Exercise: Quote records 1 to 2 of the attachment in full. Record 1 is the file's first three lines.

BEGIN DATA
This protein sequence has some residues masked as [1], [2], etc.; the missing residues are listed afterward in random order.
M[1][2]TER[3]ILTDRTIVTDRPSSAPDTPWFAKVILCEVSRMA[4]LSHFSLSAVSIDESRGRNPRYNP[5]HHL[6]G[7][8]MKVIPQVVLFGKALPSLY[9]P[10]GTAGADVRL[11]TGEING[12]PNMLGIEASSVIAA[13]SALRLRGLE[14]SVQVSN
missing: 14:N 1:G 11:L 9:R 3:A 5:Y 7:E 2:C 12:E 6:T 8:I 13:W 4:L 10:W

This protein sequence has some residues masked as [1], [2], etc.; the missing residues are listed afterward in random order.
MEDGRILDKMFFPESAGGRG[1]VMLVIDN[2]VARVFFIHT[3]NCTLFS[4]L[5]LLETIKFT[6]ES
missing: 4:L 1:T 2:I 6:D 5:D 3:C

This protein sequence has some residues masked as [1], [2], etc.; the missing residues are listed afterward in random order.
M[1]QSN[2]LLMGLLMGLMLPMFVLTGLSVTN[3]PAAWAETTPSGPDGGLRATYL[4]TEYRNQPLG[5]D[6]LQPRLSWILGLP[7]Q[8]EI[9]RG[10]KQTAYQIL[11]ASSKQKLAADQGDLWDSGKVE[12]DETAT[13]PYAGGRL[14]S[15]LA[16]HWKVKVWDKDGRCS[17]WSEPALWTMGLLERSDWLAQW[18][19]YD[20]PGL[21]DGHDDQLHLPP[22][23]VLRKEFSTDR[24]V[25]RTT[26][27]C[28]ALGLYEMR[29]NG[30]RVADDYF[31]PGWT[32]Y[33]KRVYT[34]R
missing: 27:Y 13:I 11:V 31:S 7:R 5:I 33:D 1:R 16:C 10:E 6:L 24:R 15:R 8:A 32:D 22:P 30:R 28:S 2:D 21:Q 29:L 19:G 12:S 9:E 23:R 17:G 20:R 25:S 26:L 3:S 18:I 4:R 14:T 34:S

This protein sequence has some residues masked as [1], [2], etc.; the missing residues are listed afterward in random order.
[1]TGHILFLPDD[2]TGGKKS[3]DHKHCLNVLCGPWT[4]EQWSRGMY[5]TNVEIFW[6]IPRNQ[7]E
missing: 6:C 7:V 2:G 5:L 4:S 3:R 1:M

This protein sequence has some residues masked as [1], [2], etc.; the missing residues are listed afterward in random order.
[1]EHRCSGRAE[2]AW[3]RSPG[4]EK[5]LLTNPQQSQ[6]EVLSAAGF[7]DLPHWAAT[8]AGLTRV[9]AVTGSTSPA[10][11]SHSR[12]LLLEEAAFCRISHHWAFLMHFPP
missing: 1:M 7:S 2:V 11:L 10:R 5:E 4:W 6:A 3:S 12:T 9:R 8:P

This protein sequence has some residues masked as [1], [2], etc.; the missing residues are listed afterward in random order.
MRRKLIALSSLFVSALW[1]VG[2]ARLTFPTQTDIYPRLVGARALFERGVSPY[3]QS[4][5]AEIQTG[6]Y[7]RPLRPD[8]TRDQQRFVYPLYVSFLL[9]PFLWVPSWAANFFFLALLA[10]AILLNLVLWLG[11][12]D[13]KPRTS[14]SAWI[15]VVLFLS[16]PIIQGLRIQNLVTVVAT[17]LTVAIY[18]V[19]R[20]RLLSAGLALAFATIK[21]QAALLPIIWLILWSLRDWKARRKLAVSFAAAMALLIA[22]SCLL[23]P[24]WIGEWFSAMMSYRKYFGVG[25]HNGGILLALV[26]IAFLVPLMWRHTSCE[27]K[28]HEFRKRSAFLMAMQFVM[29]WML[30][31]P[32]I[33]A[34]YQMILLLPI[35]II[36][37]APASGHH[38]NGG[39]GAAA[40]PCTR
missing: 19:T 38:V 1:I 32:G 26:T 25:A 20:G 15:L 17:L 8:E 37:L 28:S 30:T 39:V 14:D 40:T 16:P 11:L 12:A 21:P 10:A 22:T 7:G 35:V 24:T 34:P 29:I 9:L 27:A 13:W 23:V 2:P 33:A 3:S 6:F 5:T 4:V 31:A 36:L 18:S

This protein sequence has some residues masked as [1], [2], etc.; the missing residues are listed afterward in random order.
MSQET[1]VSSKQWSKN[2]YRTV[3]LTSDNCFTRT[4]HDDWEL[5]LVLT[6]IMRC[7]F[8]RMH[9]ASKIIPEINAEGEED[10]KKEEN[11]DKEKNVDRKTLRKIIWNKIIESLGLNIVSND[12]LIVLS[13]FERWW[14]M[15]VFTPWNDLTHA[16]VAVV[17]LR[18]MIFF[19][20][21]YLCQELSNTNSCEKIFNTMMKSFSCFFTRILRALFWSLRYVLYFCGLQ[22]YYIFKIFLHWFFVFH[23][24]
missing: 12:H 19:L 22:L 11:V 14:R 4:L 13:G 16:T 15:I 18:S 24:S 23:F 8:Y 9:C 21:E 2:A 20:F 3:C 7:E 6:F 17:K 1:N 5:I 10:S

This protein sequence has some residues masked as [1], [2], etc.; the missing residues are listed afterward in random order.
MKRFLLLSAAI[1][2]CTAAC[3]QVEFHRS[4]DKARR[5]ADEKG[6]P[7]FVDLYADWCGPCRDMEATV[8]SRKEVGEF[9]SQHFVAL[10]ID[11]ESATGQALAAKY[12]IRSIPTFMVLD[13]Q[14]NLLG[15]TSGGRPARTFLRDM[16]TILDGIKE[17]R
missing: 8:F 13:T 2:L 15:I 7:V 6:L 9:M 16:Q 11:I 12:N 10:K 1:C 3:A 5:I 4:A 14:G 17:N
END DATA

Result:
This protein sequence has some residues masked as [1], [2], etc.; the missing residues are listed afterward in random order.
M[1][2]TER[3]ILTDRTIVTDRPSSAPDTPWFAKVILCEVSRMA[4]LSHFSLSAVSIDESRGRNPRYNP[5]HHL[6]G[7][8]MKVIPQVVLFGKALPSLY[9]P[10]GTAGADVRL[11]TGEING[12]PNMLGIEASSVIAA[13]SALRLRGLE[14]SVQVSN
missing: 14:N 1:G 11:L 9:R 3:A 5:Y 7:E 2:C 12:E 6:T 8:I 13:W 4:L 10:W

This protein sequence has some residues masked as [1], [2], etc.; the missing residues are listed afterward in random order.
MEDGRILDKMFFPESAGGRG[1]VMLVIDN[2]VARVFFIHT[3]NCTLFS[4]L[5]LLETIKFT[6]ES
missing: 4:L 1:T 2:I 6:D 5:D 3:C